This month we will focus on the powerful word; “courage.”
Courage is not the absence of fear, as many children might think. Rather, courage is how we cope with fears in the face of challenge. As parents and mentors, it’s important that we let children know that everyone gets scared sometimes. It’s how we cope with those fears that shows our level of courage.
Of course there are reasons why we get scared. Some of those reasons are protective. In other words, we’re scared because fear can keep us safe. Our gut often tells us when something doesn’t feel quite right.
Other times fears emerge from our imagination. We worry about what might happen– even if it’s unlikely.
We need courage when we venture out of our “comfort zone.” For some, courage is necessary when meeting new people or trying new activities. Other people need courage when trying new foods or spending time away from home. Courage helps us to face our fears and “stretch us” so that we can experience more of life.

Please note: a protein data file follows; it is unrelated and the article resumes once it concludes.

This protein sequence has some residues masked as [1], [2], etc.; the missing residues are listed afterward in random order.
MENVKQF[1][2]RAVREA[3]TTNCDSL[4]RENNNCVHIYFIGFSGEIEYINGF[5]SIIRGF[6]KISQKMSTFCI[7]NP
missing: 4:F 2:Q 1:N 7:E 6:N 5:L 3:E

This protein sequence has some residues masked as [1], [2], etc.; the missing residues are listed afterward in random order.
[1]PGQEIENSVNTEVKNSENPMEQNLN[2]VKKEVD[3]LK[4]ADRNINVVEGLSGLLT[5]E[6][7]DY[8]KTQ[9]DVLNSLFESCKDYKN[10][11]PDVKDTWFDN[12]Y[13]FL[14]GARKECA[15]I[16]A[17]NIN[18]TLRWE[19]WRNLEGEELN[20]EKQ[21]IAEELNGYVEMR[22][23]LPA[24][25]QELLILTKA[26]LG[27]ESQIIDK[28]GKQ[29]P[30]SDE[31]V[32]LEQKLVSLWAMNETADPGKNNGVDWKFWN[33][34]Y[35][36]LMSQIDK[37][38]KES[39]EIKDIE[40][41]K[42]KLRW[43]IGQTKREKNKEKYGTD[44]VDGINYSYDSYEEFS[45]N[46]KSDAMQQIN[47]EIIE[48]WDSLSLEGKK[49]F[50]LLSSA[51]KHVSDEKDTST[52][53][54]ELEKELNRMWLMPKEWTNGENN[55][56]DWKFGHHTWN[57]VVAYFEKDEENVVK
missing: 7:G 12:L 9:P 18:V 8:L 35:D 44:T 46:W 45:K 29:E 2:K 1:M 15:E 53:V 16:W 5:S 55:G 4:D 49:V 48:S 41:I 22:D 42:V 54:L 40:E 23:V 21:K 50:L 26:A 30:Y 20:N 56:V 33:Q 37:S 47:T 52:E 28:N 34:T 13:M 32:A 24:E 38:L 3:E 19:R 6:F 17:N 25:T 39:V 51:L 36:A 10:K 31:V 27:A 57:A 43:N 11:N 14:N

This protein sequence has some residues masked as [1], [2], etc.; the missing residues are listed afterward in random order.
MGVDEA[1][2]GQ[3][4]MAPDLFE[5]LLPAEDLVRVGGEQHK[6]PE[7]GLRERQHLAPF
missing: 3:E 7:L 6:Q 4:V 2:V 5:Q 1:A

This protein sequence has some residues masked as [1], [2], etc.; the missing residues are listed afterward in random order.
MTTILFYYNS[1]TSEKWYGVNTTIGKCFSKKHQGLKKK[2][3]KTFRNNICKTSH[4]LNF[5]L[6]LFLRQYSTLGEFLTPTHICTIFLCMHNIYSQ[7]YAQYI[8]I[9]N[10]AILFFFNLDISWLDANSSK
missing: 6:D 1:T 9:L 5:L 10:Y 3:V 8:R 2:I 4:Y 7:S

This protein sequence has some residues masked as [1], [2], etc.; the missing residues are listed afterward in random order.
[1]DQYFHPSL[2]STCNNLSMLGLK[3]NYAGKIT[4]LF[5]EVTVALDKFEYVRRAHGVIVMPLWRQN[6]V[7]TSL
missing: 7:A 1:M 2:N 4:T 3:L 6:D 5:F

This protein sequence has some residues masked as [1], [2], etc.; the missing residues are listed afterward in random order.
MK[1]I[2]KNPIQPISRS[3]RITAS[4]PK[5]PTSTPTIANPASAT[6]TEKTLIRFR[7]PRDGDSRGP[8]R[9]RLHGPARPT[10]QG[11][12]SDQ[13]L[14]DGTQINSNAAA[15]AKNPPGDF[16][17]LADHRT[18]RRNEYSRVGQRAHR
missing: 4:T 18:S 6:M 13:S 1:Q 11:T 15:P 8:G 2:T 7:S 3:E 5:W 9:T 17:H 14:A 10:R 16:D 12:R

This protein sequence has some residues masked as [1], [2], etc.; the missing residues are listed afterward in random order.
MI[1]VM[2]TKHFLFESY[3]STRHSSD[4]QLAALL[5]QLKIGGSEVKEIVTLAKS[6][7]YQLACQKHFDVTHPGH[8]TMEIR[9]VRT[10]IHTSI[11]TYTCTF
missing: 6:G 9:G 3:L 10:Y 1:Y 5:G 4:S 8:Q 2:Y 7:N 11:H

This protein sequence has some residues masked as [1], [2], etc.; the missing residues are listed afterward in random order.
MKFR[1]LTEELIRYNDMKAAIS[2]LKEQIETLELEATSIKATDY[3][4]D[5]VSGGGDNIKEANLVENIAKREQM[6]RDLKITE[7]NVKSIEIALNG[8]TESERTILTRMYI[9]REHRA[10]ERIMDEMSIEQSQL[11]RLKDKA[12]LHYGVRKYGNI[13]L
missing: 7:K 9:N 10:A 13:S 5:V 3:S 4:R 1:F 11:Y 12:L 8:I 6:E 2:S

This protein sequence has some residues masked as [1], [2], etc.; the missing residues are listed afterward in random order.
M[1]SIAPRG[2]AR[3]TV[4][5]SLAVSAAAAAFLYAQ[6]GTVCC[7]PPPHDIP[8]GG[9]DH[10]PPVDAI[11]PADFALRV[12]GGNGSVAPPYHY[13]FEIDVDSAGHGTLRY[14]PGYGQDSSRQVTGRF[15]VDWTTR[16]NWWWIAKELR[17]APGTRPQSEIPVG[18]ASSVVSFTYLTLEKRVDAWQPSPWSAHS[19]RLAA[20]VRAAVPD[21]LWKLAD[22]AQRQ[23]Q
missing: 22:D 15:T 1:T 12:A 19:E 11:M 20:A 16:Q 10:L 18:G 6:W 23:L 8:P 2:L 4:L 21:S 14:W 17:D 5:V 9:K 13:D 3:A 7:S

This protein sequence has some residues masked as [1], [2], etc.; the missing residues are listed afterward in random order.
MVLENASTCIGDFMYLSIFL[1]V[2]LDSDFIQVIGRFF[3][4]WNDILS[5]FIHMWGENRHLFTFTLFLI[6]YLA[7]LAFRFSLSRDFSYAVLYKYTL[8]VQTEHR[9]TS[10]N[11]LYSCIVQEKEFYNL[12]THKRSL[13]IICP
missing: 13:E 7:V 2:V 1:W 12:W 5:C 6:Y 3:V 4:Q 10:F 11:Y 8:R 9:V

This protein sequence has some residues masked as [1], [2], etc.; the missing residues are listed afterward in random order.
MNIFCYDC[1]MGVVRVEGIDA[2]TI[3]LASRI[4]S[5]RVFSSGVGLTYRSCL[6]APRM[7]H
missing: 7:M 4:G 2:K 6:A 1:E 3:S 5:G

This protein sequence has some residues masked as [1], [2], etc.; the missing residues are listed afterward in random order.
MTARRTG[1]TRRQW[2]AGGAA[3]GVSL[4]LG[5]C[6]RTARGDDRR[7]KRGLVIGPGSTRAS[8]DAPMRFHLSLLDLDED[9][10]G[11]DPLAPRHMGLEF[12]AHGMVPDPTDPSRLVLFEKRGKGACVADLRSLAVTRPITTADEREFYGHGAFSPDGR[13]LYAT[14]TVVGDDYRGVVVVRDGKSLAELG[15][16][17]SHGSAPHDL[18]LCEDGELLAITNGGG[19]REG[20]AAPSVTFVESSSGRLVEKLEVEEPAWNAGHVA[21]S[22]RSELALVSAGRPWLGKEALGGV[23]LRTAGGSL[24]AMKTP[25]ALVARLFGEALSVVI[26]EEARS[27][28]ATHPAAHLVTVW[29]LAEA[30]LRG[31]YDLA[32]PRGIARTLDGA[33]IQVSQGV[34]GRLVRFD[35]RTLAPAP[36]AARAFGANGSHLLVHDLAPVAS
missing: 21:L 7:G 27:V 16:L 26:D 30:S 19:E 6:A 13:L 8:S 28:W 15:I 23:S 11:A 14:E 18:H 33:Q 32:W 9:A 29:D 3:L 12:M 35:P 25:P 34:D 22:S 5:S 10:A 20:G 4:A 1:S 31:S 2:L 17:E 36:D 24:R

Studies show that courage is an important component of leadership. In May of last year, Harvard Business Review discussed four characteristics of leaders that can help create a strong team: (1) Acts of humility, (2) Empowering followers to learn, (3) Acts of courage, and (4) Holding people accountable.
HBR went on to say that especially when leaders took courageous risks for the greater good, it was important for the team. We want to teach our children how to be courageous both for their own development as well as to help others.
Thank you for your support. You are pivotal in helping to make our school one of the best personal development centers in the world.